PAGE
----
Dr. Steiner: That does not concern us here. Those children who participate in the Independent Religious Instruction can be confirmed there when they have reached the required age. It is, of course, also possible that they do not want that, but if they do, why shouldn’t we allow them to participate? If they do not want to, then they do not need to. But if they want to participate in both of the youth services, we can do nothing about that. There isn’t any real difference. It’s all the same to us what occurs there. In the end, what is important is whether the children want to participate in the Sunday services. We can leave it up to the children whether they want to or not. We cannot require them to go to the Youth Service. The answer to the question is obvious. We cannot discuss it. We have no reason to negotiate with the Free Religious Movement. We can do what we want, and they can do what they want. The children would then have it twice. I have always understood that we do not need to worry about it because it is a question for the Free Religious Movement. We cannot stop parents from sending their children there to be confirmed. Religious instruction is not obligatory. We cannot make any draconian rules. The children will certainly stay away if we make draconian rules. Someone might participate in the Independent Religious Instruction without going to the Youth Service, but not the other way around. That girl can certainly participate in both. If she does not do something, it would not be good if she went to our Youth Service, but perhaps the father doesn’t notice that at all. It is the parents who are responsible, not us.
A teacher: One girl occasionally faints at the Sunday service.
Dr. Steiner: We should do it twice, one for each half of the children. A teacher: The tenth and eleventh-grade children could come to the sacrament. Should the ninth-grade children also participate?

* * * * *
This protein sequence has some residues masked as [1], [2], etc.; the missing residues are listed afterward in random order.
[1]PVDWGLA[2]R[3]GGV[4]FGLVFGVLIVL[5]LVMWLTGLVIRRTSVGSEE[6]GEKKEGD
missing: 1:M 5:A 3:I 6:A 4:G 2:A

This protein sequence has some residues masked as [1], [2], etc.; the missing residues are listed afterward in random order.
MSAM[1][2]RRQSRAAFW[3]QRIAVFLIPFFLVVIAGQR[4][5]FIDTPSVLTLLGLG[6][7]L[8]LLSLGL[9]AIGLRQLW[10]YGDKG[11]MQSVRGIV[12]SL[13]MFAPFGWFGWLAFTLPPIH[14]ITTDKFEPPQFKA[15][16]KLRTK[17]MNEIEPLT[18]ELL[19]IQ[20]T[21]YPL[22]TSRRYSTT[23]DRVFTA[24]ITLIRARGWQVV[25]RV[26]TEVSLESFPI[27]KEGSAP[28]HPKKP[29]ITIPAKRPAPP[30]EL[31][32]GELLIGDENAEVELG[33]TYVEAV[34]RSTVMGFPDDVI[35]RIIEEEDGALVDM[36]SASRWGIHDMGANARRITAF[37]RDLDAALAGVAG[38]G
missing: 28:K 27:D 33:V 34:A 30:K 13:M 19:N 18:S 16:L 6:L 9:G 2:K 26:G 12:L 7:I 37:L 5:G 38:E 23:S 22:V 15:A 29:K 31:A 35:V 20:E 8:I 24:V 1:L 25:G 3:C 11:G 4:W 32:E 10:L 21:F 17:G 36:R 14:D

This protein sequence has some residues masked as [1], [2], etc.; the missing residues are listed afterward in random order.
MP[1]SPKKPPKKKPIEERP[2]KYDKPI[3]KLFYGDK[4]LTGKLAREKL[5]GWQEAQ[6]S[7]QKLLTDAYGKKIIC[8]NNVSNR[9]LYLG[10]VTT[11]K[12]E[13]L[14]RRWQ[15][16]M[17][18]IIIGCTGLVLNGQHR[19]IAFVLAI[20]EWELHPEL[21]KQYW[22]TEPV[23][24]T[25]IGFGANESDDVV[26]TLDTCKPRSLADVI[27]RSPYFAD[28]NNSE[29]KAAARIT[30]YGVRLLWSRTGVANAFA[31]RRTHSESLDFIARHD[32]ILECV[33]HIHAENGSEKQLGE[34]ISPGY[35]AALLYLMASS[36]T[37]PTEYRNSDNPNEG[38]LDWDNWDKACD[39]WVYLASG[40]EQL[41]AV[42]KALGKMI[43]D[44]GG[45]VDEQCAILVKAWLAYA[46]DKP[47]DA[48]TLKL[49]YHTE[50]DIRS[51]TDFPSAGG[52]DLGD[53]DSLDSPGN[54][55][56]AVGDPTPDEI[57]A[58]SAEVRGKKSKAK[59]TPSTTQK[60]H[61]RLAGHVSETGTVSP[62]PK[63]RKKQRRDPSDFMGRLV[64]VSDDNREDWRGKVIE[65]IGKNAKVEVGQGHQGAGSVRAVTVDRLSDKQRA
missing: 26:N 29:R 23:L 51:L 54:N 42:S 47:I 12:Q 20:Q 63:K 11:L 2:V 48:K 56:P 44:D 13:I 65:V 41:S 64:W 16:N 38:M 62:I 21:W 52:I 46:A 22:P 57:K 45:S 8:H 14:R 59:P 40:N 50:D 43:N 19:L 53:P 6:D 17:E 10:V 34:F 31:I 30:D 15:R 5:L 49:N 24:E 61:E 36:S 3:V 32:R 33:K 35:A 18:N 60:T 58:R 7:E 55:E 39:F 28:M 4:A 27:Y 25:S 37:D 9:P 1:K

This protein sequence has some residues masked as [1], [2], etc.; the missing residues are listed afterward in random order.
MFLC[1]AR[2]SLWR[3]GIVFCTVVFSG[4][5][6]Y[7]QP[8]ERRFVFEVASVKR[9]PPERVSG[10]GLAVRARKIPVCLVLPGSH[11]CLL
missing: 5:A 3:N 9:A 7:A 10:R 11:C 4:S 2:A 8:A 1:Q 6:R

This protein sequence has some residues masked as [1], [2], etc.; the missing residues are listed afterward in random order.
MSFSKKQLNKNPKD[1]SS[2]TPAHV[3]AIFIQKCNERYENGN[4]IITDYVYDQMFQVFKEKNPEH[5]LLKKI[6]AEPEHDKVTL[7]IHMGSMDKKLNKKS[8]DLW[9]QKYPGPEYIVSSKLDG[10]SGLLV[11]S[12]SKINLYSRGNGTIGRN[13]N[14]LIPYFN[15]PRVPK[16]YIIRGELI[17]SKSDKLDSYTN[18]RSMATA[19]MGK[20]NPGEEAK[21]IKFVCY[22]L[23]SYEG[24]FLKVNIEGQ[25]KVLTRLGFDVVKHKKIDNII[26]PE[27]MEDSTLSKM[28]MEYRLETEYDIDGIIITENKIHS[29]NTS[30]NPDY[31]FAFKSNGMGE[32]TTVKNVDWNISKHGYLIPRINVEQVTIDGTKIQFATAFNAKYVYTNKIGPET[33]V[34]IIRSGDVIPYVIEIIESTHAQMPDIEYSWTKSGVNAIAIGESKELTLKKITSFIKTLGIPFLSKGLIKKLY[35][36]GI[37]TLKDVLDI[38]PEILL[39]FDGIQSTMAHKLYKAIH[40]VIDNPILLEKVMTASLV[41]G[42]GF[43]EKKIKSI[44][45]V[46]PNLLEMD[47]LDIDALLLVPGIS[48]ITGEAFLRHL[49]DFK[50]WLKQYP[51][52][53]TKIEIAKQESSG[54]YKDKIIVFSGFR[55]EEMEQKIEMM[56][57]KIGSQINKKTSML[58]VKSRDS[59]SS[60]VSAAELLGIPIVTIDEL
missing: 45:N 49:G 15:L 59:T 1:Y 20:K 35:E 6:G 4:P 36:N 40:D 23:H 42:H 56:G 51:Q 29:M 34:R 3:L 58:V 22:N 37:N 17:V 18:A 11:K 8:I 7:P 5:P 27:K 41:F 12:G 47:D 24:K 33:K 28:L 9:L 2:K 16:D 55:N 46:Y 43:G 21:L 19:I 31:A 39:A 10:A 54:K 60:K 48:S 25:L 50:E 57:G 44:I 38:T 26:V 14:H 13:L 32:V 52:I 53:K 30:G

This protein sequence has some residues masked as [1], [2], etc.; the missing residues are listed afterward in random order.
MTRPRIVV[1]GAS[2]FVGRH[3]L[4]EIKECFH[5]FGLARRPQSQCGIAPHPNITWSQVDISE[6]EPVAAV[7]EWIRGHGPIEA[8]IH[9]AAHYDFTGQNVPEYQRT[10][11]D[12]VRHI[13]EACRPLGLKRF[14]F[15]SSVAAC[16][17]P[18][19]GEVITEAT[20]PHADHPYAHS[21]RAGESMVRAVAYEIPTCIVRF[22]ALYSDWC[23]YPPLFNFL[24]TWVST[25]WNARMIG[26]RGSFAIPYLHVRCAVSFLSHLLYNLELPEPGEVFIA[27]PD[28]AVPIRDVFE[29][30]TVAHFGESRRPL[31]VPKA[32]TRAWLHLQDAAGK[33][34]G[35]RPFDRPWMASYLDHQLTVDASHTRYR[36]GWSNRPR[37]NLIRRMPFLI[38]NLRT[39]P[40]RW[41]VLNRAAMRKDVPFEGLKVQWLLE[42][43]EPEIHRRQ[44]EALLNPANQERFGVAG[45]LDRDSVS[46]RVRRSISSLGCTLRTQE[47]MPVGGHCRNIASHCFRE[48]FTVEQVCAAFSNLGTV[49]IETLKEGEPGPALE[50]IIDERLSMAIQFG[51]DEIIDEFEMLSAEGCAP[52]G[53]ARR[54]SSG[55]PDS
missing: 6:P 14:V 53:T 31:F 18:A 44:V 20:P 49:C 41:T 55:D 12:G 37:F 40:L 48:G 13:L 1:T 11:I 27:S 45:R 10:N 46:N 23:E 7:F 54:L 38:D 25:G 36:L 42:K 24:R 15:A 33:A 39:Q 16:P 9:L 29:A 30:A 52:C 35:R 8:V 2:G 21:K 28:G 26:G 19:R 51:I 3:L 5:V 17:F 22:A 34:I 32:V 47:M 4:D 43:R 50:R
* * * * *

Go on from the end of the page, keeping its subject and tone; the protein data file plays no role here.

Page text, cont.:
Dr. Steiner: Yes, they can. We can divide the Youth Service by class. Mr. Uehli will be the main celebrant at both.
A teacher: Should B.B. receive additional instruction? Also, N.N.?
Dr. Steiner: This all began last year. Is it possible he could be handled alone? Perhaps he would realize he is not really very nice at school. Perhaps we could give him individual instruction for the remainder of the year. It looks as if that would have a purpose, but only if we were to make it so that he realized he had done something wrong here at school, so that for the weeks until Easter, he has to attend such a class. I think that he is really a very nice boy, but he is asleep. In this way, he may wake up.
There are a lot of new bright children around. The question is whether they are really so bright when you ask them to do something. Concerning N.N., he is not very good in handling money. B. needs individual instruction. I will take another look at these two boys.
A teacher asks about two students in the fourth grade who are completely incapable in foreign languages.
Dr. Steiner: We could ask the parents if they would forego the language class. That is something we could ask parents. In fact, that is something we can generally do for the children in the remedial class.
A teacher: P.M. in the fifth grade cannot add.
Dr. Steiner: We could ask the parents if they would allow him to repeat the class.
A teacher: L.B. has been mistreated and is afraid.
Dr. Steiner: Treat her with patience.
A teacher: A girl in my eighth-grade class has only attended a country school in Silesia.
Dr. Steiner: We will need to carry her along. She should remain in the class, and she will find her way.